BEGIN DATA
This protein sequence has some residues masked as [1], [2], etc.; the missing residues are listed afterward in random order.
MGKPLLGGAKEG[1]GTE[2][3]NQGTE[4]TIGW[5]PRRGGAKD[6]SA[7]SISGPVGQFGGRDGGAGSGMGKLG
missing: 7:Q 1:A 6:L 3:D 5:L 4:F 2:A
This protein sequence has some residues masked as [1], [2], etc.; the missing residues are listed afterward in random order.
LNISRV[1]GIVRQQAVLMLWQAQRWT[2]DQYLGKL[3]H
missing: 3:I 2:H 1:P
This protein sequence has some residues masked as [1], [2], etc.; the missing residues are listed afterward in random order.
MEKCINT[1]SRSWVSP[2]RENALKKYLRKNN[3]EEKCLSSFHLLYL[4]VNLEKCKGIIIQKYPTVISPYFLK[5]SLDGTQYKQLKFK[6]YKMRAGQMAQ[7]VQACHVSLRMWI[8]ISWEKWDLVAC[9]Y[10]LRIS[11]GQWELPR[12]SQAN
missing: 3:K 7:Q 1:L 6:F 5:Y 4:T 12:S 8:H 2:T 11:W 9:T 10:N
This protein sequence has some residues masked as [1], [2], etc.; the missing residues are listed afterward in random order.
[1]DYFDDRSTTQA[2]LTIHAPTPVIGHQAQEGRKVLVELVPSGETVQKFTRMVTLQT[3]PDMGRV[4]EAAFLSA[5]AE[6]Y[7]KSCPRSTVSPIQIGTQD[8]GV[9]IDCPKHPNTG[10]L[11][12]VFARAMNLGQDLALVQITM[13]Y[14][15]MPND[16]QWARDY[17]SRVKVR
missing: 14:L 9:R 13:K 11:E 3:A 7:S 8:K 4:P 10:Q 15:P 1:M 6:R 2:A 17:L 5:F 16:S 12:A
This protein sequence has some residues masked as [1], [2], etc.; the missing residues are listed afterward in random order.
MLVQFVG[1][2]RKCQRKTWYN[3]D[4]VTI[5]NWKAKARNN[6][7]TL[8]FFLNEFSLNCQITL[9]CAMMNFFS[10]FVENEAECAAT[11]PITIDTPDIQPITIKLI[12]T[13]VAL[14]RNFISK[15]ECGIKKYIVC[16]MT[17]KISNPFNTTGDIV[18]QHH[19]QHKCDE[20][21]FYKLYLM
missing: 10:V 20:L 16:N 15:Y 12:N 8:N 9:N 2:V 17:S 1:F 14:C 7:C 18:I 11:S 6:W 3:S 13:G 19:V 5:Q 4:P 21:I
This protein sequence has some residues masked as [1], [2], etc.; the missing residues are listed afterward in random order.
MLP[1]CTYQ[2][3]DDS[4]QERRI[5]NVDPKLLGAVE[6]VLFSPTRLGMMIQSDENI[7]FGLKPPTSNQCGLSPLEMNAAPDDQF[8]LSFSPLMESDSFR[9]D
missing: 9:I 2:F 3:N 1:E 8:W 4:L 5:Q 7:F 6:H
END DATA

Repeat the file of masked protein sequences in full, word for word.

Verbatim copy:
This protein sequence has some residues masked as [1], [2], etc.; the missing residues are listed afterward in random order.
MGKPLLGGAKEG[1]GTE[2][3]NQGTE[4]TIGW[5]PRRGGAKD[6]SA[7]SISGPVGQFGGRDGGAGSGMGKLG
missing: 7:Q 1:A 6:L 3:D 5:L 4:F 2:A
This protein sequence has some residues masked as [1], [2], etc.; the missing residues are listed afterward in random order.
LNISRV[1]GIVRQQAVLMLWQAQRWT[2]DQYLGKL[3]H
missing: 3:I 2:H 1:P
This protein sequence has some residues masked as [1], [2], etc.; the missing residues are listed afterward in random order.
MEKCINT[1]SRSWVSP[2]RENALKKYLRKNN[3]EEKCLSSFHLLYL[4]VNLEKCKGIIIQKYPTVISPYFLK[5]SLDGTQYKQLKFK[6]YKMRAGQMAQ[7]VQACHVSLRMWI[8]ISWEKWDLVAC[9]Y[10]LRIS[11]GQWELPR[12]SQAN
missing: 3:K 7:Q 1:L 6:F 5:Y 4:T 12:S 8:H 2:T 11:W 9:T 10:N
This protein sequence has some residues masked as [1], [2], etc.; the missing residues are listed afterward in random order.
[1]DYFDDRSTTQA[2]LTIHAPTPVIGHQAQEGRKVLVELVPSGETVQKFTRMVTLQT[3]PDMGRV[4]EAAFLSA[5]AE[6]Y[7]KSCPRSTVSPIQIGTQD[8]GV[9]IDCPKHPNTG[10]L[11][12]VFARAMNLGQDLALVQITM[13]Y[14][15]MPND[16]QWARDY[17]SRVKVR
missing: 14:L 9:R 13:K 11:E 3:A 7:S 8:K 4:P 10:Q 15:P 1:M 6:R 2:A 17:L 5:F 16:S 12:A
This protein sequence has some residues masked as [1], [2], etc.; the missing residues are listed afterward in random order.
MLVQFVG[1][2]RKCQRKTWYN[3]D[4]VTI[5]NWKAKARNN[6][7]TL[8]FFLNEFSLNCQITL[9]CAMMNFFS[10]FVENEAECAAT[11]PITIDTPDIQPITIKLI[12]T[13]VAL[14]RNFISK[15]ECGIKKYIVC[16]MT[17]KISNPFNTTGDIV[18]QHH[19]QHKCDE[20][21]FYKLYLM
missing: 10:V 20:L 16:N 15:Y 12:N 8:N 9:N 2:V 17:S 1:F 14:C 7:C 18:I 11:S 6:W 3:S 13:G 19:V 5:Q 4:P 21:I
This protein sequence has some residues masked as [1], [2], etc.; the missing residues are listed afterward in random order.
MLP[1]CTYQ[2][3]DDS[4]QERRI[5]NVDPKLLGAVE[6]VLFSPTRLGMMIQSDENI[7]FGLKPPTSNQCGLSPLEMNAAPDDQF[8]LSFSPLMESDSFR[9]D
missing: 9:I 2:F 3:N 1:E 8:W 4:L 5:Q 7:F 6:H